What started off as a simple architectural documentary on Te Wharehou o Tūhoe – the living building – expanded into a cultural observation on the Ngāi Tūhoe tribe, and the significant role the construction plays into their history and their future. Containing many of the essential elements we praised The Ground We Won for, director Sarah Grohnert has crafted another enriching Kiwi film that adds to this cinematic collage of Aotearoa.
Instead of focusing on individuals to carry the story (à la The Ground We Won), Grohnert wisely examines Tūhoe as a collective, following the iwi’s journey as they take a bold step forward into a self-defined future – one that steers away from the murk of the past. Their history with The Crown has been difficult (to say the least) and the film outlines the struggle from Tūhoe’s perspective.
Devoid of talking heads, Ever the Land captures and pieces together natural discussions from the Tūhoe people in their element. You can call it fly-on-the-wall filmmaking, but it often feels more like they pulled a chair up for the fly as they converse about the past, the future, Tūhoe philosophy, and the importance of the living building.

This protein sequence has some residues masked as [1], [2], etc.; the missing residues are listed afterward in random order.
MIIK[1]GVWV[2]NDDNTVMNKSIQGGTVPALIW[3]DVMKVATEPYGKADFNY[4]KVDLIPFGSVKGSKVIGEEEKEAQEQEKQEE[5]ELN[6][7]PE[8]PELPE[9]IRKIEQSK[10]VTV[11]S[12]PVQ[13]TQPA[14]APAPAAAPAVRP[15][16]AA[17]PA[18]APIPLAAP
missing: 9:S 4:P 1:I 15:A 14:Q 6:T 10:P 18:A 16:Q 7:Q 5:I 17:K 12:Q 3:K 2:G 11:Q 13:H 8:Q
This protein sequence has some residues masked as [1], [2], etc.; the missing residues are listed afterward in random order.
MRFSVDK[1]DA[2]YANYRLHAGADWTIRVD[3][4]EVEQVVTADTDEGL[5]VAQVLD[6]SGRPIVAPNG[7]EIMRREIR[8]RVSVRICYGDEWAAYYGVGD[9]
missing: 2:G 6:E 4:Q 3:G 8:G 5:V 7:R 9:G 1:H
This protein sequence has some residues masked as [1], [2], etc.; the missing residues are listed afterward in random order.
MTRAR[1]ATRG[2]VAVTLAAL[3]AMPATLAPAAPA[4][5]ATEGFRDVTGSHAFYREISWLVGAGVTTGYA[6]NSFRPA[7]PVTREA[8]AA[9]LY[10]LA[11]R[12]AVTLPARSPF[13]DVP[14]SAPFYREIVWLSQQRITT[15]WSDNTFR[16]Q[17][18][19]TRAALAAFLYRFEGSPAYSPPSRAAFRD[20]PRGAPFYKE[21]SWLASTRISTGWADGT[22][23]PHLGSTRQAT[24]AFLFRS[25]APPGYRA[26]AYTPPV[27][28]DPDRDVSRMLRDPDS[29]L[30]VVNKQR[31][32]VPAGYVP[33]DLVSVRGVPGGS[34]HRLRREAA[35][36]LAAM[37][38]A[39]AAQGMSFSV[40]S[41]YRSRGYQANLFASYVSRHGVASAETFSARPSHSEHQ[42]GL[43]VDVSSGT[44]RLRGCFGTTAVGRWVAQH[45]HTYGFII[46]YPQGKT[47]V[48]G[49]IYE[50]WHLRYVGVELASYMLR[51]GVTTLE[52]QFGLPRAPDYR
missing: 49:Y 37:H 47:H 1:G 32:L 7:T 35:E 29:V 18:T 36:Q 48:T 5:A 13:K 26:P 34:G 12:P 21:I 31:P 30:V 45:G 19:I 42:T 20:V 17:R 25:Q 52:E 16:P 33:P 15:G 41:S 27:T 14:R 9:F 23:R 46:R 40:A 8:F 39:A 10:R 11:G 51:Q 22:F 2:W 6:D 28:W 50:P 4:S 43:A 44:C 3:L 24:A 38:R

Seeing the step-by-step birthing process of Te Wharehou o Tūhoe is fascinating – like watching Boyhood for a building. However, drab discussions on ventilation air flow and HDPE plumbing solutions can slow the film to an unnecessary shuffle. I also couldn’t help but feel a complementary score could have done a lot to liven the film’s artistic pulse a bit more.
Nevertheless, the film evokes a stupendous sense of serenity that culminates to enlightenment with the unveiling of Te Wharehou o Tūhoe in its full glory. Grohnert connects this glory with The Crown’s historic apology, employing a symbolic visual that is gorgeous, elegant, and breath-haltingly profound.
‘Ever the Land’ Movie Times
Want More Movies Like This? We Suggest:
The Ground We Won | The Price of Peace | Te Awa Tupua – Voices from the River